Sunday, June 12, 2011

What are essential social media skills for PR?

Update Aug. 4: Since this original post the number of PR professionals who have taken the survey has risen to more than 100. Among the results the percentages have remained remarkably the same. - Mike Johansson

Twitter or Facebook? Blogs or Wikis? Search Engine Optimization or social media presence management?
What should graduating students interested in public relations careers know about social media tools and how and when to use them?
That was the question I posed via a three-question Survey Monkey survey recently as I started prepping for a new class called Social Media for PR that I’ll teach in the Winter Quarter at the Rochester Institute of Technology.
More than 60 public relations professionals responded to my admittedly un-scientific survey and the results were sometimes intuitive, sometimes surprising and always insightful. Here’s what I learned:

How important is it that PR students understand the various social media tools?
The results (with the percentage of respondents giving each tool a “10” on a 10-point scale) were:
• Twitter – 63 percent
• Facebook – 55 percent
• Blogs – 52 percent
• Social presence management tools (such as Tweetdeck) – 50 percent
• Linkedin – 50 percent
• YouTube – 41 percent
• Wikis – 23 percent
• Flickr – 14 percent
• Social bookmarking – 12 percent
• Geo-location services (such as Foursquare) – 9 percent
• Social gaming – 4 percent

Which tools and techniques MUST students completely understand how to use for PR purposes? Participants were asked rank-order the list: For example, only one tool or technique could be a “10” and only one could be a “9.”
The results (with the percentage of respondents giving each tool a “10” on a 10-point scale) were:
• SEO (search engine optimization) – 33 percent
• Twitter – 19 percent
• Facebook – 18 percent
• Blogs – 12 percent
The results (with the percentage of respondents giving each tool a “9” on a 10-point scale) were:
• Twitter – 23 percent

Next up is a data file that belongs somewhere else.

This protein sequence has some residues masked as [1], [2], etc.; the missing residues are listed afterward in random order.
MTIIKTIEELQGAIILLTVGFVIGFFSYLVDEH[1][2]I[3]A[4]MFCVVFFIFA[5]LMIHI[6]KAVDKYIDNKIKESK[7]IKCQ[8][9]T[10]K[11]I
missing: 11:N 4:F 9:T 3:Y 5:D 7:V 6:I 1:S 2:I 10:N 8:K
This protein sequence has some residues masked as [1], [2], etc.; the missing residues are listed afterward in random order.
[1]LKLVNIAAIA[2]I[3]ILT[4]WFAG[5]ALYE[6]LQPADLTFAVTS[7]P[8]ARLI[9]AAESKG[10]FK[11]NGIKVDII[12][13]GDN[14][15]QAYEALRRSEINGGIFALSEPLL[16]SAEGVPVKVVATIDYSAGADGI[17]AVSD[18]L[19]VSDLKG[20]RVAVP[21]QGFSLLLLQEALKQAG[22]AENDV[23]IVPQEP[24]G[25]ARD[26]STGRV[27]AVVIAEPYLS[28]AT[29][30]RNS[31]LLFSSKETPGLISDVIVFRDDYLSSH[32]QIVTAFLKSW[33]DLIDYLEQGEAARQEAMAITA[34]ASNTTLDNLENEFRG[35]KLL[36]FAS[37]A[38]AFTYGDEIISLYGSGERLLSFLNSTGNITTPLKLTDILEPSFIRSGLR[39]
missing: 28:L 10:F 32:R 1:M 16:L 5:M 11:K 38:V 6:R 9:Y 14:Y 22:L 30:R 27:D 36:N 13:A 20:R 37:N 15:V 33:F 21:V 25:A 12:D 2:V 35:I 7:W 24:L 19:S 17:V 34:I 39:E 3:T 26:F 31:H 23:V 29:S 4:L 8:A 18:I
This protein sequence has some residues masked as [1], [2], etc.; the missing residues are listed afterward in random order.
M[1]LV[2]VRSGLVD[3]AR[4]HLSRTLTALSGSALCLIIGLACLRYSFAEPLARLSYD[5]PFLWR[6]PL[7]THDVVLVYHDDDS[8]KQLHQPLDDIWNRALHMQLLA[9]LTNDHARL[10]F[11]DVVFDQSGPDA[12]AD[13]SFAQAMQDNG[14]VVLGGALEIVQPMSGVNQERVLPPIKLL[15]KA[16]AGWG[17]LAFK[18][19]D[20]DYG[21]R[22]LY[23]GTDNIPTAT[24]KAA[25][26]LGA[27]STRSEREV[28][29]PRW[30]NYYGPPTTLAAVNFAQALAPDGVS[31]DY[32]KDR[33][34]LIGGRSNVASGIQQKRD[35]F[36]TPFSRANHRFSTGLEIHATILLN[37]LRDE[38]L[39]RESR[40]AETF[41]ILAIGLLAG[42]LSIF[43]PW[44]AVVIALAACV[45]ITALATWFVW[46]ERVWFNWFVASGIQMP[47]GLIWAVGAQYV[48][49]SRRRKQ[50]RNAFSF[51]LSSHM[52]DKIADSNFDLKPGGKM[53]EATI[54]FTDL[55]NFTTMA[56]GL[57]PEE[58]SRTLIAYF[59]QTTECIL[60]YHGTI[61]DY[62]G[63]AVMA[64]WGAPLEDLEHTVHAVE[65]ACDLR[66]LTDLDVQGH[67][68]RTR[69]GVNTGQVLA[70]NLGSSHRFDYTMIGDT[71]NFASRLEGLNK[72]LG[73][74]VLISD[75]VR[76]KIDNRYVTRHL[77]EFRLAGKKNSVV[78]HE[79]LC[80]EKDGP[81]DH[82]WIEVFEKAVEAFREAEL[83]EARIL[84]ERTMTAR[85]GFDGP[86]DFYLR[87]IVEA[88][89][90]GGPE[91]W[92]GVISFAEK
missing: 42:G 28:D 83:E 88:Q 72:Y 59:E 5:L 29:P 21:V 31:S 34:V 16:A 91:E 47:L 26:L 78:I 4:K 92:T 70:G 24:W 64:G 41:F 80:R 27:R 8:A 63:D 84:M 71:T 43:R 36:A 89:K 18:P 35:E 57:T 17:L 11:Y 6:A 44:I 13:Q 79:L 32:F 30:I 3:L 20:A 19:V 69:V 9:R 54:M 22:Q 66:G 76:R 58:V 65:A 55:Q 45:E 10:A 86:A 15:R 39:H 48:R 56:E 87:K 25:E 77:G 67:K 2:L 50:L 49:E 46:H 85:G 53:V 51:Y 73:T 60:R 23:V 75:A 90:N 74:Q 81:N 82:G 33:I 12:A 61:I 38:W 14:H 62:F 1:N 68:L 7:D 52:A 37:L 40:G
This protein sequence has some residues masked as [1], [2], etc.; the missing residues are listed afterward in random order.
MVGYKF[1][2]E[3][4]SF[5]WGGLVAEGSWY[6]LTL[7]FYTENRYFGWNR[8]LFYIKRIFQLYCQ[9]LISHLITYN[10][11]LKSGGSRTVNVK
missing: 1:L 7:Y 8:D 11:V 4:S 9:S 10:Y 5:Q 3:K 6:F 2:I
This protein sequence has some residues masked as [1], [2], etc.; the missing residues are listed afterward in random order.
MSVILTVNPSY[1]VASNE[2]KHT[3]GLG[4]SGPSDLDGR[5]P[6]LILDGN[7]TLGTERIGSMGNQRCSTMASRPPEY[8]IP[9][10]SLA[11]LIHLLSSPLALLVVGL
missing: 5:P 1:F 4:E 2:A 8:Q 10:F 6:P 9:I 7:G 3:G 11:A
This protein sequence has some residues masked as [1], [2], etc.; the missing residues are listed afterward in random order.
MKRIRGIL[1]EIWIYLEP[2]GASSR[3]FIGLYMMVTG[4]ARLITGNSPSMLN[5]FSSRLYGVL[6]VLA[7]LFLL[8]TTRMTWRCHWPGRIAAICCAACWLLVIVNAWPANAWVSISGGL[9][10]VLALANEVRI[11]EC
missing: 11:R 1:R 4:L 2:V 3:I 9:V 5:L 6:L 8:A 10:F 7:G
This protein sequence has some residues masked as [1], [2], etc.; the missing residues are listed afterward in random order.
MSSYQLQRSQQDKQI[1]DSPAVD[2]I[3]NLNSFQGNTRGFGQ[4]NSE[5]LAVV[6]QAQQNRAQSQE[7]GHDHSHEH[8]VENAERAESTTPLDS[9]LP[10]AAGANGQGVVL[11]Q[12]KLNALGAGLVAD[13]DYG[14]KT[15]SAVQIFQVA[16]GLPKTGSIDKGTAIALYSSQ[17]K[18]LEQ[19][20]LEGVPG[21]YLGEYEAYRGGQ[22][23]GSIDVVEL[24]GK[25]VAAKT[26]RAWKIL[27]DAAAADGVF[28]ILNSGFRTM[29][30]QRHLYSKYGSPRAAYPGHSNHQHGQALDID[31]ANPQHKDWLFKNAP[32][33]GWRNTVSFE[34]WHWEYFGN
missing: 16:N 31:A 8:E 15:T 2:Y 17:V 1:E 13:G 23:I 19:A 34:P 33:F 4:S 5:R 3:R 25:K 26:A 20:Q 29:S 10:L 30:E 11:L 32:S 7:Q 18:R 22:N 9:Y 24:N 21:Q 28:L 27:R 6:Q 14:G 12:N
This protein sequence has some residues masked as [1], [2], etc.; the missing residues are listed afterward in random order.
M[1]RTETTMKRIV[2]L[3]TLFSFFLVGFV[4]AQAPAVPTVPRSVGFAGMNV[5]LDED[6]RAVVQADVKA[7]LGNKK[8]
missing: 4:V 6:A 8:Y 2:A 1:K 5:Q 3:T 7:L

• Blogs – 22 percent
• SEO – 21 percent
• Facebook – 18 percent
The results (with the percentage of respondents giving each tool an “8” on a 10-point scale) were:
• Linkedin – 26 percent
• Facebook – 24 percent
• Blogs – 20 percent
• Twitter – 15 percent
The high ranking of SEO, frankly, surprised me, while the consistency with which Twitter, Facebook and blogs were given an 8, 9 or a 10 makes it clear they are the big three for now in PR.

How important is it that PR students understand how to use social media for the various public relations functions?
The results (with the percentage of respondents giving each tool a “10” on a 10-point scale) were:
• Crisis management – 63 percent
• Media relations – 60 percent
• Community relations – 57 percent
• Campaign management – 52 percent
• Employee relations – 32 percent
• B2B relations – 31 percent
• Investor relations – 19 percent
• Government relations – 13 percent
All of which tells me a couple of things:
First, social media tools are seen as an effective part of the PR toolkit for the top four on this list and less so for the bottom four.
Second, there may be tremendous potential for developing techniques for better using social media tools in the bottom four categories. Based on some of the comments at the end of the survey this is a chicken-and-egg situation where PR pros are unsure how involved in social media these four groups may be and therefore have not given a lot of thought to how to use them here.

Overall, the responses are tremendously valuable as I develop the course and I’m extremely grateful to the PR pros who took the time to complete the survey.
I’m also impressed that in a very short time (two years or less by my estimation) PR practitioners have gone from casting a wary eye at social media tools and tactics to embracing them as a way to connect with and inform publics everywhere.

Possibly related post
PR crisis management in the ‘Twitter Age’

11 comments:

  1. How would Google+ potentially factor in once company profiles are allowed on the website?

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  2. The Google+ question is a good one and a slight unknown at this point. I too am looking forward to how it might more closely tie PR professionals and some of their desired publics.

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  5. Thanks for posting the results of your survey, very interesting stuff. I work for a PR company in Massachusetts, and I definitely agree with your thoughts on social media.

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